Joseph Holt's 250th Birthday Party
In September 2006, ten members of The Holt Family Fellowship joined in the celebrations for General Joseph Holt's 250th birthday in Ireland. Sonny & Fergus Holt organised the birthday party (complete with birthday cake) at Lawless's pub in Aughrim where Dr Ruan O'Donnell, the Head of the School of History at the University of Limerick, gave a dissertation on Joseph's place in history. The Irish and Australian descendants of Joseph and his siblings were able to dance together to the music of a Criac band and generally enjoy themselves. During the day, the group attended the unveiling of Joseph's image at Tinahely as arranged by Fergus and designed by Pascal Holt. It was the first Ireland/Australia combined family function held in Ireland since Joseph returned with Hester and Joseph Harrison on the 5th April 1814. The party also attended the Church of Ireland Mass at The Monkstown Parish Church, which had become the family's local church upon their return to Dublin, as discovered by Pamela Goesch. They also visited the nearby Carrickbrennan Cemetery, an earlier discovery of Pam's, where Joseph and Hester Holt are buried, together with their daughter, Mary Anne Shaw.
Pictured L-R: Aileen Fowler, Thomas Fowler, Lionel Fowler (holding Joseph Holt's flag), Sharon Bodnar, Ross Fowler, Margaret Fowler, Matthew Fowler, Laurie Hibbard.
Moya & Martin Haley on walking tour. Photo courtesy of Matthew Fowler
The group had photos taken at Joseph's Mullinaveigue memorial beside his former farm and met Tommy Webster and Johnnie Medlycott of the Roundwood and District Historical and Folklore Society. The Fellowship members appreciated the Society's effort in cleaning away the roadside mud covering the lettering and cutting off the branches which had previously obscured the memorial erected to Joseph's memory in 1998. That night Al O'Donnell, with the assistance of his manager, younger son Conor, entertained our group with 1798 songs about Joseph which Ruan had researched. The heavy rain outside did not dampen the enthusiasm. The Wicklow Arms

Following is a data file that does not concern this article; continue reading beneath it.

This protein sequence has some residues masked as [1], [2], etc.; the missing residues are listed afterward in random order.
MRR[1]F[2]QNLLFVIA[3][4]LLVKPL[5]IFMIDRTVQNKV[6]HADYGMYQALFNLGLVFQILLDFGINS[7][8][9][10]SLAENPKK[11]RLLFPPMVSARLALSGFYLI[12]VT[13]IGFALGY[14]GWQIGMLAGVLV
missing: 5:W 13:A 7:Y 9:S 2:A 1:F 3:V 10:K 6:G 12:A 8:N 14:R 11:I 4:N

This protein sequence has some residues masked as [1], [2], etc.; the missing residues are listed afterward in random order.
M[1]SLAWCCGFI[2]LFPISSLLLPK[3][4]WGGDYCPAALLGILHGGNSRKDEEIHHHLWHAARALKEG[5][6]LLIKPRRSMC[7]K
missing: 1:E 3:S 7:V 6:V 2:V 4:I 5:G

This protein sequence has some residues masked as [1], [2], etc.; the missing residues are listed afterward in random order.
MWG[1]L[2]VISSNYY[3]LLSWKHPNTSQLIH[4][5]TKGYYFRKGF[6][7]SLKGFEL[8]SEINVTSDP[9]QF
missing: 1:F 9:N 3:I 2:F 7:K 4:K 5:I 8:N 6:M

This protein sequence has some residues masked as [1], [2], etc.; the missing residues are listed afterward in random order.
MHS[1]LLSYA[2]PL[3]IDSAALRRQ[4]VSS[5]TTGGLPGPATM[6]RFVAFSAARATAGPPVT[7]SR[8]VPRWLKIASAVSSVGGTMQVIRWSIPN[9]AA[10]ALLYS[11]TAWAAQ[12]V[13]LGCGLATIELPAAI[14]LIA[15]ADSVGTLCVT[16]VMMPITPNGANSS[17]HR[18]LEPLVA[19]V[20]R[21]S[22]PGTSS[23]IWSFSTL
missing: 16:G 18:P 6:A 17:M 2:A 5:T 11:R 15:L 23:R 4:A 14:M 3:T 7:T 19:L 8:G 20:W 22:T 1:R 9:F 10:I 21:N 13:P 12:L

, Delgany, was the scene for the entertainment. It is built on the former La Touche Bellevue Estate
where Mary Anne Holt was hidden by Mrs Peter La Touche throughout 1798.
Al O'Donnell at the Wicklow Arms
The group stayed two nights at Glendalough House
. On their last morning there they visited the adjacent St Kevin's 6th century monastic city of Seven Churches at Glendalough, the district which Joseph knew well and used for what the British forces regarded as his and his Wicklow army's notorious disappearances.
There were many other non-birthday functions that were enjoyed, particularly the welcome by the villagers of Ballinkillen to see the 1798 Battle of Kilcumney Memorial
to Father John Murphy and his Carlow and Wexford troops. The special village welcome which followed was reminiscent of those held over the decades in the Wallacia Progress Association's hall, at the foothills of the Blue Mountains on the Nepean River. It was catered by the Ballinkillen ladies, led by the justifiably famous local cook, Mrs Eileen Farrell, and was deeply appreciated by the ten Fellowship members. Two of the authors of Kilcumney '98 its Origins, Aftermath & Legacy
, Mick Kinsella and Edward Moran, presented Lionel with their well researched and comprehensive book which included helpful maps to aid the understanding of this battle's movements and its aftermath. It was written with Conor Murphy under the guidance of Dr Kevin Whelan. It complements the General's Memoirs of Joseph Holt, Volume I
, as it explains what happened to that portion of the Wexford/Carlow split force which stayed in Co. Wexford after the Battle of Vinegar Hill. The other portion, under the leadership of Colonel Garrett Byrne, Colonel Miles Byrne, the pitch-capped Captain Anthony Perry, Fr. Mogue Kearns and others, marched into Co. Wicklow to join General Holt and his Wicklow Brigade in the security of Glenmalure under Captain Michael Dwyer's protection.
The evening with The National Pike Association
at our Wexford Quality Hotel
was both personally and historically pleasing, as the pike was Joseph's favourite attacking weapon. His description in the first volume of his 1836 published memoirs is reminiscent of later descriptions of the Australian soldiers' famous bayonet charges in both World Wars.
Joseph Harrison Holt was born aboard the Minerva
during the six months anchorage of the 1799 fleet before their departure to New South Wales. Fittingly, the tourists enjoyed a trip around the Cobh of Cork, in the hired prison launch, to gain some empathy with our ancestors. The group then flew back to New South Wales at a faster pace and in more comfort than the Minerva
could provide their ancestors in 1799/80.
Descendants retrace the footsteps of General Holt
- article from both, The Wicklow People
and The Wexford People
, Thursday, September 21, 2006.
Australian visitors impressed by Kilcumney visit.
- article in, The Nationalist
, Wednesday, November 01, 2006
See General Joseph Holt's Noticeboard
to learn of our future plans.